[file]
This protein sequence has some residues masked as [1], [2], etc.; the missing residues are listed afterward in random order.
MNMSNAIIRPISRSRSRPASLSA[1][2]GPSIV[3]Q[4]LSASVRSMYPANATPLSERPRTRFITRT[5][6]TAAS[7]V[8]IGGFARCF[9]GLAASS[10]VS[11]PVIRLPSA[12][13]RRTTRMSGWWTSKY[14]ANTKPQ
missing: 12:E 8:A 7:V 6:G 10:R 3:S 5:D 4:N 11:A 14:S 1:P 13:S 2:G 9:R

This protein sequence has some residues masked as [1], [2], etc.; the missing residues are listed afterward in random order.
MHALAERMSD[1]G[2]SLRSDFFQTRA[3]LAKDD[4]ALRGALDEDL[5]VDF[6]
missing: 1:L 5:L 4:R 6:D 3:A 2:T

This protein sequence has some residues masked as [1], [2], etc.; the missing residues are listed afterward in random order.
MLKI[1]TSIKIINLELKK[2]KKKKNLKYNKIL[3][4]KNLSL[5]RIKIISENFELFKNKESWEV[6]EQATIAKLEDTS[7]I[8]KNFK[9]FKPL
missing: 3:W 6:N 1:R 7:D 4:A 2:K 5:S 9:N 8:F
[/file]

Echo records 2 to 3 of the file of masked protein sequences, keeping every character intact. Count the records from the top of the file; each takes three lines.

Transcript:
This protein sequence has some residues masked as [1], [2], etc.; the missing residues are listed afterward in random order.
MHALAERMSD[1]G[2]SLRSDFFQTRA[3]LAKDD[4]ALRGALDEDL[5]VDF[6]
missing: 1:L 5:L 4:R 6:D 3:A 2:T

This protein sequence has some residues masked as [1], [2], etc.; the missing residues are listed afterward in random order.
MLKI[1]TSIKIINLELKK[2]KKKKNLKYNKIL[3][4]KNLSL[5]RIKIISENFELFKNKESWEV[6]EQATIAKLEDTS[7]I[8]KNFK[9]FKPL
missing: 3:W 6:N 1:R 7:D 4:A 2:K 5:S 9:N 8:F